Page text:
An Independent Weekly Newspaper
Pelham~Windham News Volume 9 Number 48 June 15, 2012 20 Pages Windham High School Father’s Day:
The Celebration of Fatherhood
by Doug Robinson “On July 19, 1910, the governor of the U.S. State of Washington proclaimed the nation’s fi rst ‘Father’s Day.’ However, it was not until 1972, 58 years after President Woodrow Wilson made Mother’s Day offi cial that the day became a nationwide holiday in the United States” writes, www. history.com/topics/fathers-day
. Father’s Day is the celebration of honoring fathers and the celebration of fatherhood, paternal bonds, and the infl uence of fathers in society. In the United States, Father’s Day is celebrated on the third Sunday of June. Across the world, Father’s Day is celebrated at different times. For example, in Australia, Father’s Day is celebrated on the fi rst Sunday of September. “After the success obtained by Anna
Jarvis (1908) with the promotion of Mother’s Day in the US, history refl ects that some wanted to create a similar holiday for other family members, and Father’s Day was the choice most likely to succeed. Thanks in large part to this association with retailers, who saw great potential for profi t in the holiday, Mother’s Day caught on right away. In 1909, 45 states observed the day, and in 1914, President Woodrow Wilson approved a resolution that made the second Sunday in May a holiday in honor of “that tender, gentle army, the mothers of America” continues the History of father’s Day. The origin of Father’s Day met with
many trials. “The campaign to celebrate the nation’s fathers did not meet with the same enthusiasm - perhaps because, as one fl orist explained, fathers haven’t the same sentimental appeal that mothers have’ continues www.history.com/topics/
fathers-day. The Father’s Day history continues to state that, “On July 5, 1908, a West Virginia church sponsored the nation’s fi rst event explicitly in honor of fathers. A Sunday sermon (was given) in memory of the 362 men who had died in the previous December’s explosions at the Fairmont Coal Company mines in Monongah the (sermon was a) one-time commemoration and not an annual holiday. The next year, a Spokane, Washington, woman named Sonora Smart Dodd, one of six children raised by a widower, tried to establish an offi cial equivalent to Mother’s Day for male parents. She went to local churches, the YMCA, shopkeepers and government offi cials to drum up support for her idea, and she was successful: Washington State celebrated the nation’s fi rst statewide Father’s Day on July 19, 1910. Slowly, the holiday spread throughout the United States. ”In 1916, President Wilson honored the day by using telegraph signals to unfurl a fl ag in Spokane when he pressed a button in Washington, D.C. In 1924, President Calvin Coolidge urged state governments to observe Father’s Day. However, many men continued to disdain the day. As one historian writes, they “scoffed at the holiday’s sentimental attempts to domesticate manliness with fl owers and gift-giving, or they derided the proliferation of such holidays as a commercial gimmick to sell more products - often paid for by the father himself.” The History of Father’s Day continues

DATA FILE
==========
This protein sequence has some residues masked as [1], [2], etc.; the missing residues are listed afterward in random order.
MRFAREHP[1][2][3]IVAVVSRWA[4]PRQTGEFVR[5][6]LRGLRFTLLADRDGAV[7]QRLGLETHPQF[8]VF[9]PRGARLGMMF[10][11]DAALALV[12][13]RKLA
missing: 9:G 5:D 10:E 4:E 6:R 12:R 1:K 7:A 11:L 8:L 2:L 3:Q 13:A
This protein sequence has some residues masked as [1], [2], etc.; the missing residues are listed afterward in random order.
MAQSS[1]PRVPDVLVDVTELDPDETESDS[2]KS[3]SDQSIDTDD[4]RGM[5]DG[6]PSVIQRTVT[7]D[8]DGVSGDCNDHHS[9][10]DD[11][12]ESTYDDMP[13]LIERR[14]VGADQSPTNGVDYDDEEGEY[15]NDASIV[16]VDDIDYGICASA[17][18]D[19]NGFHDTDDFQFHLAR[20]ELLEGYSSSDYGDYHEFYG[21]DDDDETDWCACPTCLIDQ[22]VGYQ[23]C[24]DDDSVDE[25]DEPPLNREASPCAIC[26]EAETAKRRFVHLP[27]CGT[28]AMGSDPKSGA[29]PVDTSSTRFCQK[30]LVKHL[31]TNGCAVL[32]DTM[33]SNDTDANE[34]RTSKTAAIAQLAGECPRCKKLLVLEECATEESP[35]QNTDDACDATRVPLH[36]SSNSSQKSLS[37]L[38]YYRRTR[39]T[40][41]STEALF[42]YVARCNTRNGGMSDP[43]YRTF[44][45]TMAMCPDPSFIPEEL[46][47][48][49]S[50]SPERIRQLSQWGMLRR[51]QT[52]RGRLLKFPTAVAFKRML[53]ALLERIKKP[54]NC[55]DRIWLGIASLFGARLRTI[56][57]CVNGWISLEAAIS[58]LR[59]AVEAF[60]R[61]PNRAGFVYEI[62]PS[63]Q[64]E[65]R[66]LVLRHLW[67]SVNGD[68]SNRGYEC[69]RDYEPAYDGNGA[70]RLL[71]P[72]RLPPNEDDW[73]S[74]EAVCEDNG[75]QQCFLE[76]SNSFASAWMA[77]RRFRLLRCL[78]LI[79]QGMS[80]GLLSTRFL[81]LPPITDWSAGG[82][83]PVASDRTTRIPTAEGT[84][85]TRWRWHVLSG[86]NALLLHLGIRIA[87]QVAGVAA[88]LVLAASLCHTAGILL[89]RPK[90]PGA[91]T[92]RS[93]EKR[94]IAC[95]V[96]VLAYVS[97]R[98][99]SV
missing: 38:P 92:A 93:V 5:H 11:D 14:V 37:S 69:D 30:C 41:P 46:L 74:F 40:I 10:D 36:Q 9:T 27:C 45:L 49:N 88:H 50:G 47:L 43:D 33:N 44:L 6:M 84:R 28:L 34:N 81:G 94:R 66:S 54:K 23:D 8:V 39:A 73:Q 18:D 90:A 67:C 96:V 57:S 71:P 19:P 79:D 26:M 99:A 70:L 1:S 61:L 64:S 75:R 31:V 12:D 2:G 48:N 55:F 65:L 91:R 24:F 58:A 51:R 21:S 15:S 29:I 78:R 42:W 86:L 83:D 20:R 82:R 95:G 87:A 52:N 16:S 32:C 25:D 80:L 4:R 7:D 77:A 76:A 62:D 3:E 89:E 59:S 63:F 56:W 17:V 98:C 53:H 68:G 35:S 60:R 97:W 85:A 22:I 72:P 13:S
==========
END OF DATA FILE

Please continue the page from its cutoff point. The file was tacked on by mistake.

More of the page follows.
by stating “During the 1920s and 1930s, a movement arose to scrap Mother’s Day and Father’s Day altogether in favor of a single holiday, Parents’ Day. Every year on Mother’s Day, pro-Parents’ Day groups rallied in New York City’s Central Park - a public reminder, said Parents’ Day activist and radio performer Robert Spere, “that both parents should be loved and respected together. Paradoxically, however, the Depression derailed this effort.” When World War II began, advertisers began to argue that celebrating Father’s Day was a way to honor American troops and support the war effort. By the end of the war, Father’s Day may not have been a federal holiday, but it was a national institution.
In 1972, in the middle of a hard- fought presidential re-election campaign, Richard Nixon signed a proclamation making Father’s Day a federal holiday at last. Today, economists estimate that Americans spend more than $1 billion each year on Father’s Day gifts.